jandt said...

Keep on Keeping on. You do such a great job with describing the details that make life in Ukraine a challenge. None of them are horrible it just always takes about three times as long as it would at home. So glad to be at home right now. Even with the youngest not wanting to go to bed and crying for 45 minutes last night.

Rolan and Eileen said...

That happened to us only in Slovyansk. I couldn't figure out why things looked so unfamiliar until Rolan pointed out that we were going the wrong way!! Don't remember paying twice however but I do remember having to get off of the bus to get back on.

The McEacherns said...

I feel your pain. I just read "Alexander and the Terrible, Horrible, No Good, Very Bad Day" to Isabel. Maybe we should have inserted your name instead! Praying that things are looking up soon, and that you and Heidi continue to look up (to the Lord) in the meantime! Blessings!

The DeHaan's said...

We hope you all hear something soon! We know all about the waiting and no info coming in soon enough. We're praying for you! And, we're also looking forward to the heat wave! : )

MamaPoRuski said...

Would be funny if I didn't know you were walking in sub-zero temperatures! Hey, are you able to get us some music or DIV-Xs for our girl while at the Bible House (That is the church with the large Christian bookstore in the basement right?) I bought a bunch but felt like I needed to restrain myself in front of the local Christians showing off my "American Wealth". email me if you can. Thanks!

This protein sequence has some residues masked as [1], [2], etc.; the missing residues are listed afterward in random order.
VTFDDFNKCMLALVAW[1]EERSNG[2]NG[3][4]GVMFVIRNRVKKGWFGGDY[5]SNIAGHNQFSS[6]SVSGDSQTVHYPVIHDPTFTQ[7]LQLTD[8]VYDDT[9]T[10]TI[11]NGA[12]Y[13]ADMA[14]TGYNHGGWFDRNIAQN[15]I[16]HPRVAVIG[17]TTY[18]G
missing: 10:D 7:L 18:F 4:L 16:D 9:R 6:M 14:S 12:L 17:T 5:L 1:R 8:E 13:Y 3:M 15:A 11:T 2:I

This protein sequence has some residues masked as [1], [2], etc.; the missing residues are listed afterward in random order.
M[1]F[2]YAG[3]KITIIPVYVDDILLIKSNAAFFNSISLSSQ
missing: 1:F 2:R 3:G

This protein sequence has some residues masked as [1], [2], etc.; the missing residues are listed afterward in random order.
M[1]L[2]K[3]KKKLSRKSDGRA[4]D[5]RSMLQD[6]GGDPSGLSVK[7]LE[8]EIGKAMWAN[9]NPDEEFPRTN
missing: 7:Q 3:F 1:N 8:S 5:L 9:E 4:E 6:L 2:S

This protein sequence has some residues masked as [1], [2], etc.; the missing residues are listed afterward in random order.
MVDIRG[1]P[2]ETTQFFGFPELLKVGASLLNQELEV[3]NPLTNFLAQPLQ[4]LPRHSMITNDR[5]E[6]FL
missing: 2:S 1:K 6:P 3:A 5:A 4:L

Stefanie and Bill said...

It is never "easy" when you are adopting from Ukraine. There is ALWAYS something to keep you sitting on the end of your seat, in the dark, wishing things were going faster when you are in Ukraine. Still, its funny how we who have done it once find ourselves going back, and in our case for a third time. If it makes you feel any better, if it wasn't the Interpol saga, it would be something else!
Hang in there!

Stephanee&Zach said...

Ah yes, can you imagine the laughter that the Ukrainians must have over dinner about the poor Americans riding in circles on the wrong buses :) We did the same thing in Zhytomyr - I guess the experience is not complete until you ride for hours on the wrong bus. I love Ukraine and can't wait to go back but I am reminded of the days where frustration levels went through the roof. Praying for wisdom as you try to make decisions with little info and for the barriers to be overcome so your girl can come home soon and you can get back to your other babies.

Hevel said...

Hoping that the situation will be resolved soon. In the meantime, keep warm!

About Us

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Longmont, Colorado, United States
Heidi loves to play sand volleyball, sail and garden. Felix loves to fly at the local aeroclub, sail and fish.